Imogen Bachra, CFA European Rates Strategy, NatWest Markets shares five key insights from our latest Investor Survey.
3 minute read
NatWest Markets launched its Investor Survey in mid-October 2019, asking clients to share their thoughts on themes relating to global growth, the roles that monetary and/or fiscal policy will play in supporting economies in 2020, US/China trade relations during a Presidential election year and, of course, what this means for fixed income and currency markets.
Based on a record number of responses from a broad range of institutions, here we highlight the five key themes that have emerged, plus how they compare with NatWest Markets’ own view.
1. Pessimism about global growth is rife
Investors expect a significant slowdown in economic output across Europe, the US and China during 2020. For the US and China, the survey consensus does not differ substantially from our forecasts. We expect Chinese growth to be 5.8% and US growth to be 1.6% in 2020.
While some pessimism about growth next year is warranted, we think survey expectations are too severe for Europe. The survey responses predict a mean estimate of euro area growth in 2020 of 0.56%. For context, since 1992 the euro area has only grown slower than 0.6% year-on-year on five separate occasions. We expect growth in Europe over 2020 to be nearly double that of the survey’s consensus at 1.0%.
2. But there is optimism about global politics
Geopolitical and domestic political developments are key factors in determining growth expectations. Together, a Brexit conclusion and US/China trade form the majority of respondents’ focus and among currency investors, politics is viewed as the key driver of G10 foreign exchange markets in 2020.
Investors are sceptical that 2020 will bring a meaningful change in US/China trade relations, but the survey respondents show a shift towards a better, rather than worse outcome. There is also a clear consensus that President Donald Trump will win the next presidential election. But we are less certain, with much hinging on the outcome of the Democrat leadership race.
In the UK, investors were more optimistic about a ‘softer’ Brexit outcome than we are, with 34% of respondents expecting a version of a ‘Norway+’ style deal. We continue to think that negotiations will ultimately yield a harder Brexit economic settlement, more in line with Canada’s arrangements than a Norway+ deal. That said, the risks of a World Trade Organisation (WTO) agreement are still low.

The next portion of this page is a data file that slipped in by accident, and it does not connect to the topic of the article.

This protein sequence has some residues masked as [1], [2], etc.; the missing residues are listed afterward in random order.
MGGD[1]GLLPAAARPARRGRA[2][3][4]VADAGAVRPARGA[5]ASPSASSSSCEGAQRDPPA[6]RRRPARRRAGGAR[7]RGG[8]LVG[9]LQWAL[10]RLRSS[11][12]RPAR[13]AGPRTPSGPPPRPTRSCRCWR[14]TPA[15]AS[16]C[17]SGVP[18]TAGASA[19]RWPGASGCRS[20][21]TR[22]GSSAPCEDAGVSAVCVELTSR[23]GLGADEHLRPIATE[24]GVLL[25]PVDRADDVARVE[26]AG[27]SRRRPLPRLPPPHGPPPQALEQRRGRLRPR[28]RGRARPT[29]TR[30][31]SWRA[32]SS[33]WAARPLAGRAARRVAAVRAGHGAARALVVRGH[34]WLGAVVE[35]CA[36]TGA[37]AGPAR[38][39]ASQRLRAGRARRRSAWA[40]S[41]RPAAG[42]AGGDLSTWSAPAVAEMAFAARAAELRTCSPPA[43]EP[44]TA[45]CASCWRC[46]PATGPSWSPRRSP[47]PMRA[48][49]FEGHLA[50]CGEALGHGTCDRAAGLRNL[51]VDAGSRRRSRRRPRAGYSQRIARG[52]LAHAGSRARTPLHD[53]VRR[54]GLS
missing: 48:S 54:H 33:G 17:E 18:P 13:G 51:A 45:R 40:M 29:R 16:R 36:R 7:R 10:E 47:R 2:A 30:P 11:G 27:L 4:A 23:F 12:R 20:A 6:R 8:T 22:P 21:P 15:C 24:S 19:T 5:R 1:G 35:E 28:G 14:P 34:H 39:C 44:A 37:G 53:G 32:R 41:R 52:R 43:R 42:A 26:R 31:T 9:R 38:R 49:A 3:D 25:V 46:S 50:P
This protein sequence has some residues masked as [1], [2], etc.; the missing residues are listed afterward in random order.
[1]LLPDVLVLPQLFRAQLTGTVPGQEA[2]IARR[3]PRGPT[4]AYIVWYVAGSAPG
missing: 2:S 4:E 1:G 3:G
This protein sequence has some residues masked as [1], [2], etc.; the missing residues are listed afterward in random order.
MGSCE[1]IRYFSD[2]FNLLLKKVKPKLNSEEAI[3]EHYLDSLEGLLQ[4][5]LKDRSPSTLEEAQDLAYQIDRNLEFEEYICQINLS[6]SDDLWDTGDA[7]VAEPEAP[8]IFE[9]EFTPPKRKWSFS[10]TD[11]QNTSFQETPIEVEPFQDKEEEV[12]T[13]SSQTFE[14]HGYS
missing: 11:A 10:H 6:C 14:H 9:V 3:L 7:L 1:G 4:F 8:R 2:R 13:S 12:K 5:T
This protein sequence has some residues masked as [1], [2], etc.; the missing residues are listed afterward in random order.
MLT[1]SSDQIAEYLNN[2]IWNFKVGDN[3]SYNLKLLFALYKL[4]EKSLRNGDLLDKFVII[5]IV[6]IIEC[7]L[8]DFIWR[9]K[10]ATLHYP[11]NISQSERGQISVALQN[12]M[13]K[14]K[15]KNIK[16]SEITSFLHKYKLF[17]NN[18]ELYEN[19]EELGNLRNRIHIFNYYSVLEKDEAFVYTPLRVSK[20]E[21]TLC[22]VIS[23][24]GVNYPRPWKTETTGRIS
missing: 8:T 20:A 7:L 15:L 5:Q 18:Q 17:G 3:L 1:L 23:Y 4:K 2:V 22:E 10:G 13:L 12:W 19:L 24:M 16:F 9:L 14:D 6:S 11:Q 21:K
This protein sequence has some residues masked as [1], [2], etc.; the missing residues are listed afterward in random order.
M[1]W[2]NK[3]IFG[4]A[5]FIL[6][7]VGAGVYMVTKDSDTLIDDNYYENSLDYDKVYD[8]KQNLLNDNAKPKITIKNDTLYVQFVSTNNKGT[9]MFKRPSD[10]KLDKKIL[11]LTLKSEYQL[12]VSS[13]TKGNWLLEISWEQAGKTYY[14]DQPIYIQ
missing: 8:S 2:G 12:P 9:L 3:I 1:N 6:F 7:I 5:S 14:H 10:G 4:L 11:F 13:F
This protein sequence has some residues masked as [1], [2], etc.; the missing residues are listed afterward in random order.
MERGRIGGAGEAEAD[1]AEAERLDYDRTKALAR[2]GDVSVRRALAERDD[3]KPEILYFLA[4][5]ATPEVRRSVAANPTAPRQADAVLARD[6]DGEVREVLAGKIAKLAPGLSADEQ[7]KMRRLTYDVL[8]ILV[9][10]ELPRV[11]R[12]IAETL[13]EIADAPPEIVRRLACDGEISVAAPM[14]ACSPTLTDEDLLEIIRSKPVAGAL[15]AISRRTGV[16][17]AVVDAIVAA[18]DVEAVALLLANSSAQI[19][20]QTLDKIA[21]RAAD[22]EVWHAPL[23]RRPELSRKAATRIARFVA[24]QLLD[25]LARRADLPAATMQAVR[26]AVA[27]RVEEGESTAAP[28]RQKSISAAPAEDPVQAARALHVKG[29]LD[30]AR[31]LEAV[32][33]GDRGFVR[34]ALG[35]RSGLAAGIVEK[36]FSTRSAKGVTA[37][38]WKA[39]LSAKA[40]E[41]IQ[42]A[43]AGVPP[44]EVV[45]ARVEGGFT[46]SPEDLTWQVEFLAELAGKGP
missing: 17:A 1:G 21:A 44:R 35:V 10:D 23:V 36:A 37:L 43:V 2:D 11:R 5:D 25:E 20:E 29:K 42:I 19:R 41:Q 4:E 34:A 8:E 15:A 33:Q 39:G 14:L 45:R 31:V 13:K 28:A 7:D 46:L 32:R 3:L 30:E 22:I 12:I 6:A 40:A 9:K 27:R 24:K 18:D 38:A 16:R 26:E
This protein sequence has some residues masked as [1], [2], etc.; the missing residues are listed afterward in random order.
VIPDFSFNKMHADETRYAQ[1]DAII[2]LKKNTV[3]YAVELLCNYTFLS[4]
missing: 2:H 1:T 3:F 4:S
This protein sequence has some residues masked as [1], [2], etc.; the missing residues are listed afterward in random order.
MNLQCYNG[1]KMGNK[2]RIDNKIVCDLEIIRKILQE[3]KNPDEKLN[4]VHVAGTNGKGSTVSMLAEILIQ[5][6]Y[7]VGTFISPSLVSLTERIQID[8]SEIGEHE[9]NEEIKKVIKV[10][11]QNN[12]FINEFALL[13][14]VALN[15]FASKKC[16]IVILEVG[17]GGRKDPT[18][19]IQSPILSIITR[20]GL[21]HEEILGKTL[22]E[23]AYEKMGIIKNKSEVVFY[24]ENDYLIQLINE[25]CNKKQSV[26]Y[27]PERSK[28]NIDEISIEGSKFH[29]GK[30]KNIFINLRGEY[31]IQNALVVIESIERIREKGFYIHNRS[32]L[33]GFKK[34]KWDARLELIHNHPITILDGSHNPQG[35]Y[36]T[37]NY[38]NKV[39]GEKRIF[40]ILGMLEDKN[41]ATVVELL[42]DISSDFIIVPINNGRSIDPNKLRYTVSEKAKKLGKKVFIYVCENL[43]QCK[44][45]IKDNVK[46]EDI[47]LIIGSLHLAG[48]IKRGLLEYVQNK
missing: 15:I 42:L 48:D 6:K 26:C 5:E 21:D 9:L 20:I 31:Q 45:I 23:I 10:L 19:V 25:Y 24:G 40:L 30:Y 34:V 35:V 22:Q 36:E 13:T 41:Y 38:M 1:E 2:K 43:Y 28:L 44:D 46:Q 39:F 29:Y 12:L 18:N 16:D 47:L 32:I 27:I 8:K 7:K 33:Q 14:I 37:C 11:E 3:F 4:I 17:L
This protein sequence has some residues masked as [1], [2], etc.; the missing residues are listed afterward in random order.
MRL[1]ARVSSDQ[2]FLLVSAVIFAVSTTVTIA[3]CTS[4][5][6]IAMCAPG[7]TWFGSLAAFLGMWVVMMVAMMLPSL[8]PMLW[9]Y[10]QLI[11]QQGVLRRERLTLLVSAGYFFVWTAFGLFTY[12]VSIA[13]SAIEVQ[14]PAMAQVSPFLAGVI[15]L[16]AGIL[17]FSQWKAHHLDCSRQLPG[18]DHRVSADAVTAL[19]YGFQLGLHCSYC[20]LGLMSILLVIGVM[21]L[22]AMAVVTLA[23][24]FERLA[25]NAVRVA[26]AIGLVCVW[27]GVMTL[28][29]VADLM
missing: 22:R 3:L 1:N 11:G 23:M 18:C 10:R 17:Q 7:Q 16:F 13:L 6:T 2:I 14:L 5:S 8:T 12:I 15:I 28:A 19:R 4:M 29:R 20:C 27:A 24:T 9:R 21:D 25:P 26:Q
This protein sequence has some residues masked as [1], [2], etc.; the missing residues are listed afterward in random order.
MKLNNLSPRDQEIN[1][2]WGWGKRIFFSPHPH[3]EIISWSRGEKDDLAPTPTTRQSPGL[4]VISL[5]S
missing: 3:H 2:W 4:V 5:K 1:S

G10 countries are Belgium, Canada, France, Germany, Italy, Japan, the Netherlands, Sweden, Switzerland, the UK and the US.
3. Central banks are largely out of ammunition, but fiscal policy may help
Pessimism about the prospects of economic growth is coupled with little optimism about the available policy response. Only 17% of survey respondents think that monetary policy in major nations would be able to further stimulate economies, although this view is not shared of the US.
We expect the divergence between monetary and fiscal policy in the US and Europe to grow in 2020. Significantly, respondents think that fiscal policy could, and should, do more in Europe; some 83% of clients agree that monetary policy would not be adequate to help the euro area grow, but only 18% expect that fiscal policy will come to the rescue.
Given these concerns, investors think safe-haven assets such as gold will outperform in 2020. In the fixed income market, respondents prefer government debt issued by countries where monetary policy could be effective in a downturn (especially US Treasuries).
4. Investors don’t expect a significant correction in euro bond yields
2019 was a record year for German government bonds (bunds). Yields of 10-year bunds hit new lows of -0.7% in August, and have risen to around -0.2% at the start of 2020. Against this backdrop, however, the survey consensus predicts little-to-no change in yields, expecting a level of around -0.3% in 10-year bunds throughout 2020.
We are much less optimistic about the prospect for yields than the survey respondents. For the most part, this is due to our confidence in the European Union’s economy. We anticipate that fiscal policy should mitigate the downside risk and expect that bund prices will fall and yields rise (to positive) in early 2020. Only 13% of survey respondents agree with us.
We are also more confident in the outlook for Italy and Italian government bonds than is the survey consensus. This is largely due to our expectations for the Italian political environment, which we anticipate will calm in 2020 and see new elections avoided.
5. There is little optimism for emerging market currencies
In general, respondents prefer safe-haven currencies (including sterling) over those from emerging markets. Indeed, when asked to choose a favourite high-yielding emerging market currency, the third most popular answer among respondents was ‘none’.
We are more optimistic than this for the near term, and expect that a re-think of the US dollar and asset allocation at the start of 2020 will help boost emerging market currencies. But we are more sceptical beyond the first quarter , when we expect that emerging market rates may be affected by central banks reducing interest rates, as well as other factors.